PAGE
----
The thermometers aren't going haywire. The planet, itself, is recording the same reality. The Earth is warming, and doing so at a quickening pace.
A new compilation of temperature records derived from geological samples such as ice cores, lake sediment layers and coral growth shows the same warming trends from 1880 to 1995 that are reflected by thermometer readings over that time.
The study, titled "Global Warming in an Independent Record of the Past 130 Years," was published recently online in Geophysical Research Letters; its lead author is David Anderson, the head of the paleoclimatology branch at the National Oceanic and Atmospheric Administration's National Climatic Data Center in Boulder.
Researchers from the University of Colorado, the University of Bern in Switzerland and the University of South Carolina also contributed to the study.
"It's like getting a second opinion from a doctor," Anderson said Friday. "There has been some controversy about whether the thermometer-based record of last 100 years has so many problems, that maybe it's not warming. There've been scientists testifying on the Senate floor as to whether the planet is really warming or not.
"We've been looking around the world and seeing the glaciers receding... but this is the mathematical or statistical backup of that very obvious change. It's independent evidence that over the last 120 years, there's a significant warming trend, just like the thermometer shows."
But the record reflected by thermometer readings is incomplete. Until more recent history, there was no shortage of thermometers in settled urban centers, but none, for example, in the Arctic Circle, Antarctica or the remote jungles of South America.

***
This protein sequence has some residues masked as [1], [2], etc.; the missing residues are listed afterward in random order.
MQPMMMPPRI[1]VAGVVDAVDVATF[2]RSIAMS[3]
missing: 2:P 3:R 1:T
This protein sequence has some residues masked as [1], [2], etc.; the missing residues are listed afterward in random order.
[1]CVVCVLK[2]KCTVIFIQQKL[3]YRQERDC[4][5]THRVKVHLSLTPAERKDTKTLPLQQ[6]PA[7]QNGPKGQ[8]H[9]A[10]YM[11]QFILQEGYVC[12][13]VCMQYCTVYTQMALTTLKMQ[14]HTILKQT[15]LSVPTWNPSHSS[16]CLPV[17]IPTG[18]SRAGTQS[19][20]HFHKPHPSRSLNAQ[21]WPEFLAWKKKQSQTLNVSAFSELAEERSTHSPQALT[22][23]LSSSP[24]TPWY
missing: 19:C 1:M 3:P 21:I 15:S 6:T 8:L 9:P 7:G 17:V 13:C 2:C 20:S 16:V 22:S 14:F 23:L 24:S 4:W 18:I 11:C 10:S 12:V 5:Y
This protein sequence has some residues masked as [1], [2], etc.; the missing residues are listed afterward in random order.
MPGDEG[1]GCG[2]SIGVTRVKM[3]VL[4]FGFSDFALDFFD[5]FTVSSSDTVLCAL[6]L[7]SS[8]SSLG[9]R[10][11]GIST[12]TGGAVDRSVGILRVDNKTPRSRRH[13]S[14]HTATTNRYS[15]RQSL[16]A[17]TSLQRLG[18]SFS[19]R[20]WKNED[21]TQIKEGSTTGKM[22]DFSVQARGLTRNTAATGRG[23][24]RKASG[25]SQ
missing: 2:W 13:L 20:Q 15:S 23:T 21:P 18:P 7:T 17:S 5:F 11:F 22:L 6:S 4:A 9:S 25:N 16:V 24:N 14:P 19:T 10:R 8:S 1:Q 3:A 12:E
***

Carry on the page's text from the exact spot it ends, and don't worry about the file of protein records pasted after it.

In an alternative approach to taking the Earth's historical temperatures, researchers analyzed "proxies" such as ice cores, the shells of marine plankton and coral growth layers; as an example, plankton shells and coral skeletons record temperature changes in their ratio of oxygen isotopes.
Through this analysis, which used 173 independent proxy datasets to draw a record from 1730 to 1995, scientists have succeeded in compiling temperature records that confirm what available thermometer records also show.
As an example, a warm stretch in the 1940s that was recorded in the global surface temperature record is mirrored by the paleoclimate record. And both records indicate that the global warming for the last 15 years of the study period, 1980 to 1995, is markedly faster -- 65 percent greater -- over the long-term warming trend spanning 1880 to 1995.
"Not only is there a warming trend, but it is geographically widespread," Anderson said. "It is found in Antarctica, it is found in the Arctic and it is found in the tropical oceans."
The temperatures reflected in the paleo-proxies, in Anderson's opinion, are not currently sufficiently accurate to calibrate them to variables of tenths-of-a-degree one direction or another; he expects that later studies by his team and others will improve the accuracy of the paleo-proxies.
"The correlation of this paleoclimate dataset with the global surface temperature record has important implications in climate science and provides evidence of the significance of paleoclimate research," said Thomas Karl, director of the National Climatic Data Center, in a news release. "Temperature reconstructions, like this one, continue to play a significant role in understanding the global climate by quantitatively extending the record back in time in an independent, objective way."
Contact Camera Staff Writer Charlie Brennan at 303-473-1327 or firstname.lastname@example.org.